Friday, March 23, 2007

Newspaper conference leads to new post!

It's been years. Alas, I'm editing like a crazy person, so not a lot of time to post.

But I wanted to link to this piece from Editor & Publisher, a publication that I find does a great job covering journalism issues in an accessible and very straight-forward way. The article is about a conference at the Columbia University j-school on the future of newspapers.

The quote I found particularly intriguing was about the ideas of American Prospect co-founder Robert Kuttner. As the article states:

Kuttner said that, by and large, the best journalism on the Web came from online versions of print publications because they had already had a "critical mass" of reporters and editors and a sense of accountability that the public has come to trust.

Exactly! Now this I can work with.

Kuttner is speaking as a co-founder and editor of a now-established publication, admittedly, just as I am speaking as an employed editor, earning (a piddly) income from an established source of writing. Point being, we ain't hardly objective.

All the same, I like the idea of hybrid models and think this is a more realistic future. I'm all for digital technology being pursued for writing, but I still believe we need gatekeepers to negotiate that writing, so uphold a standard. As a reader, I want to read something that someone else has recommended, whether it is overt such as a great staff rec in an independent bookstore or inherent as when a publisher I like deems something worth publishing. I know Anton Mueller can acquire some fantastic, smart trade non-fiction books for Houghton, so I'm confident, if I were to see his name in the Acknowledgments, that the book is probably worth reading, is probably well done. If a book were online but published in some sense by a publisher I like - Suspect Thoughts, Soft Skull, McSweeneys (though I'm not good with their books, I just always like the idea of them) - I would give it a try.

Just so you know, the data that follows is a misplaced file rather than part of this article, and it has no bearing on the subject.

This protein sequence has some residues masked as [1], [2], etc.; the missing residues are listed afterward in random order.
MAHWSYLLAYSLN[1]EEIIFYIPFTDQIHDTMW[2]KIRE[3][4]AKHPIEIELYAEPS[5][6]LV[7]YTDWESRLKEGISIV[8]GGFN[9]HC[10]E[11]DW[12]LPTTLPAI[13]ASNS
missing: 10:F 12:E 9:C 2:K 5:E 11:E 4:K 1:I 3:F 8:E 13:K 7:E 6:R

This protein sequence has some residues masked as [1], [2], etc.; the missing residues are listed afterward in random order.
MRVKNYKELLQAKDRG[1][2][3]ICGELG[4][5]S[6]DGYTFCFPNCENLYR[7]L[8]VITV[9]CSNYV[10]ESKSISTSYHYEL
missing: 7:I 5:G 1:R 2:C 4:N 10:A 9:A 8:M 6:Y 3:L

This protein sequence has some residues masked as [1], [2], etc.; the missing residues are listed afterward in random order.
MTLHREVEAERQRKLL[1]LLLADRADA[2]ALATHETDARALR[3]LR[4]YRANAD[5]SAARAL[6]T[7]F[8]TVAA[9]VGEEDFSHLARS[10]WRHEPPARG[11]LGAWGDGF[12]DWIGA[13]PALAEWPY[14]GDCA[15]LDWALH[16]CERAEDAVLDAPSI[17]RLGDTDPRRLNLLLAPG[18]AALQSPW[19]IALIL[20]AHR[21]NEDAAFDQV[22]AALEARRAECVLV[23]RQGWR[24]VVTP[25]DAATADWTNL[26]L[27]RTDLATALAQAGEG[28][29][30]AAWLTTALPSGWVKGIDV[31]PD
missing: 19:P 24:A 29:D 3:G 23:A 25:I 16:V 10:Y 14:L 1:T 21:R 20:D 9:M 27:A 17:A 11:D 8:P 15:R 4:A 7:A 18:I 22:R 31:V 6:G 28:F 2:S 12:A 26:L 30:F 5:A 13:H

I suppose this more realistically and immediately suggests, in terms of publishing, more content available online, but not necessarily whole books.

Publishers are going to have to devote staff to an online identity. I'm seeing that where I work, and I'm seeing the forces resisting it in ways. If I were a publisher - ah, that day will come my friends - I would not worry to much about a presence on myspace and Second Life, per se, but rather hire someone as an online marketing person, to keep up with blogs, to blog for the house, and to work on finding reasonable, non-shady ways to create viral marketing campaigns.

And on the editing end, I would suggest making content available online to some degree. It could be smart to have interested readers send an email to get a forthcoming book by serial for awhile. This would get them invested, deliver the book in digestible chunks to them personally, and possibly get them excited about the book's publication.

But hey, I'm no publisher. I like what some publishers have done online, including the Overlook Press. Their blog, the Winged Elephant, is a good start, and a model for what I think our house needs to do (but thus far, has not). I know this is connecting to the web, in the larger sense of the word, but it's still not making the philosophical jump to seeing books as mere venues for conversations with links throughout. Sorry kids, I'm still not there.

Wednesday, March 07, 2007

Chronicle Brings Me Back

This Chronicle of Higher Ed article by Edward Tenner, linked through Shelf Awareness, on digitial publishing gets it pretty much all right. Thanks, Ed!

For example:
If a well-known publishing house takes the risk on a book, even a despised so-called midlist title, readers are at least subliminally aware that an investment of tens of thousands of dollars is at stake, that the author's writing is worth a gamble. While some industry pundits have proclaimed print-on-demand to be the future of publishing, there will always be a positional advantage to the conventional book. It says somebody thought enough of this writing to run off a whole batch. What's more, there are many design features that on-demand printing can't equal.
I agree heartily. I also found this point well made:
As a researcher, I'm delighted that there's so much free, or usually advertising-supported, content. But as a writer, I'm concerned that outlets are declining as aspirations are rising. Writing programs seem to specialize in the one genre, the short story, that has suffered most from the decline of general-interest magazines. Few bloggers have made a living from their writing, and many of them seem to have begun with experience or connections in print publishing.

So the whole article is well worth a read. It may require a subscription soon -- so go now!

He mentions newspapers, which got theirs in a great piece by Eric Klinenberg in the current Mother Jones. Again, an eye-opening if not worrisome bit of writing, which is pretty standard for the always interesting magazine. The purposely provocative cover headline is: Who's Killing Newspapers? (It's not the Internet).

I'll try to post more, for anyone keeping score out there.